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Markieff Morris: What the Thunder should expect from their new power forward

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For the uninitiated, a guide to Markieff Morris.

NBA: Washington Wizards at Oklahoma City Thunder Mark D. Smith-USA TODAY Sports

By seven minutes, Markieff Morris is the older Morris twin.

Perhaps this is one early reason why he’s a bit different from his identical twin, Marcus. For all their genetic similarities, there are differences in how they play basketball.

Marcus is the slightly smaller (by one inch and ten pounds), quicker, more scoring-focused of the twins.

Markieff is the slightly larger, stronger, more rebounding and defensive-minded of the twins.

It’s remarkable what those small differences can do, but Marcus has spent the majority of his career as a wing, whereas Markieff has spent the majority of his career as a more traditional forward.

And they say football is a game of inches...

On Wednesday, the Thunder officially signed Markieff Morris. The terms of the deal were not disclosed. Per Shams Charania of The Athletic, Morris is slated to play a ‘significant role’ with the team.

This, almost certainly, means Morris will take minutes from OKC Thunder forward Patrick Patterson, who has just had a rough season as well as failed to consistently live up to expectations when he was signed two years ago.

With ‘Keef” slated to play a prominent role with the Thunder, what are we to expect from him?

It’s time we become properly acquainted.

The Good: Spot Up, post Up

Though not a world-beater, Morris is a respectable catch and shoot threat, hitting right at 34% of wide open 3’s. This is not a number that’s going to make anyone’s eyeballs fall out, but it’s important because this is a player who butters his bread on the low block. This number represents versatility, not mastery. Shooting 34% while being Morris’ size is ripe for pick and pop opportunities with Schröder that could look a whole lot like this:

Because you are brilliant, I know you’re already one step ahead of me.

A Markieff/Schröder pick and pop combo could be a valuable bench weapon, especially when Morris’ minutes replace Patterson’s minutes. Morris is better than Patterson in almost every metric.

Morris is a strong low-block player. Though he won’t get many touches there when playing next to Nerlens Noel, this could be a very enticing option for Billy Donovan running a small-ball lineup of Russ, Schröder, PG, Grant, and Morris.

Morris scores over 1 point per post-up possession, good for the 72% percentile in the league, per Synergy Sports.

Or perhaps a more pretty example:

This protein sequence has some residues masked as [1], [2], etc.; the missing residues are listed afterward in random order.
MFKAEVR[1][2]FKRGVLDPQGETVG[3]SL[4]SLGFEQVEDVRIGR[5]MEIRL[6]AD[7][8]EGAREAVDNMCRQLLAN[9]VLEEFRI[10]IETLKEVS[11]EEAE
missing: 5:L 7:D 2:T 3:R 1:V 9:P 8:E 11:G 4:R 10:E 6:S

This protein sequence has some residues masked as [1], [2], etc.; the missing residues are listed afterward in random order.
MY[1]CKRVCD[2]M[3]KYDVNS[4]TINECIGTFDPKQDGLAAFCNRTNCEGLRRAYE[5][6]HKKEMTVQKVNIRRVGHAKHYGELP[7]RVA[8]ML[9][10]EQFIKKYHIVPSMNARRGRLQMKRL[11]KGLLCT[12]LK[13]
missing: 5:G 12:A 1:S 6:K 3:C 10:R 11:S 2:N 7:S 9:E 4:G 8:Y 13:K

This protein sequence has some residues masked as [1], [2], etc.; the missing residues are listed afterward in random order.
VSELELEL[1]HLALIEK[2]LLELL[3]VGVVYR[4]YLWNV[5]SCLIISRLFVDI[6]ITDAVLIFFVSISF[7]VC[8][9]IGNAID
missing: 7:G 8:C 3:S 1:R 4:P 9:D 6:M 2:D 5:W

This threat is vitally important, as it assures that teams can’t easily play the matchup game against the Thunder anymore. In situations where Noel or Adams are being dragged to the perimeter or Patterson is getting bullied inside, the remedy is simple: sub in Markieff. What this does for a team can’t be overstated. It is another defense mechanism ensuring the Thunder personnel can’t easily be played off the floor by way of strategy.

The Rough: Shot selection

Choosing shots is hard.

Choosing shots with lackluster teammates is even harder. Being surrounded by teammates or a system that doesn’t meet certain standards sometimes signals certain personality types to take inadvisable shots in search of salvaging the offense.

I imagine playing in Phoenix or Washington could do that to you.

Morris’ context matters. His teammates are basically standing still, giving him room to operate down low. It’s a bit curious as to why Morris doesn’t try to go low and finish inside. Perhaps the fashion of step backs and big men who can shoot is too much to resist.

Here, Morris should’ve passed the ball through to Kelly Oubre for the open look. Again, it’s often forgotten hot much of shot selection can be determined by those you play with. Morris, for all we know, may feel a scoring burden of sorts with the second unit, believing that if he doesn’t do his part, they won’t score. It’s not hard to imagine how this can play into the decision on makes on the court.

Hopefully by spending time with a player like Schröder, Morris will feel settled and able to relax within the offense, which hopefully leads to better shots. More importantly, playing along side Russell Westbrook and Paul George, Morris can trust that they will find him for open looks instead of having to work for his own shots.


Morris is a fine defender, average shooter, good scorer, good rebounder, but with some shot selection worries. As a bench player, he’s highly valuable, especially when he is the upgrade to Patrick Patterson.

With Morris, the Thunder are offered supreme versatility, now able to play true small ball lineups when earlier, they could not. Heading into the last stretch and eventually the playoffs, the Thunder improved their team with one move that could have a sizeable payout: the ability to change and adapt with more fluidity than any other point in this season. In the modern NBA, being a chameleon is the holy grail. Many seek it, and few will find it.

The Thunder found their little version of it, and it could make all the difference.


Is Markieff Morris a game-changer for the Thunder as they head toward the playoffs?

This poll is closed

  • 43%
    Yes - huge upgrade
    (243 votes)
  • 53%
    Possibly - depends on how he integrates
    (304 votes)
  • 3%
    Unlikely - he’s not substantially better than Patterson
    (17 votes)
  • 0%
    No - His negatives undermine his positives
    (1 vote)
565 votes total Vote Now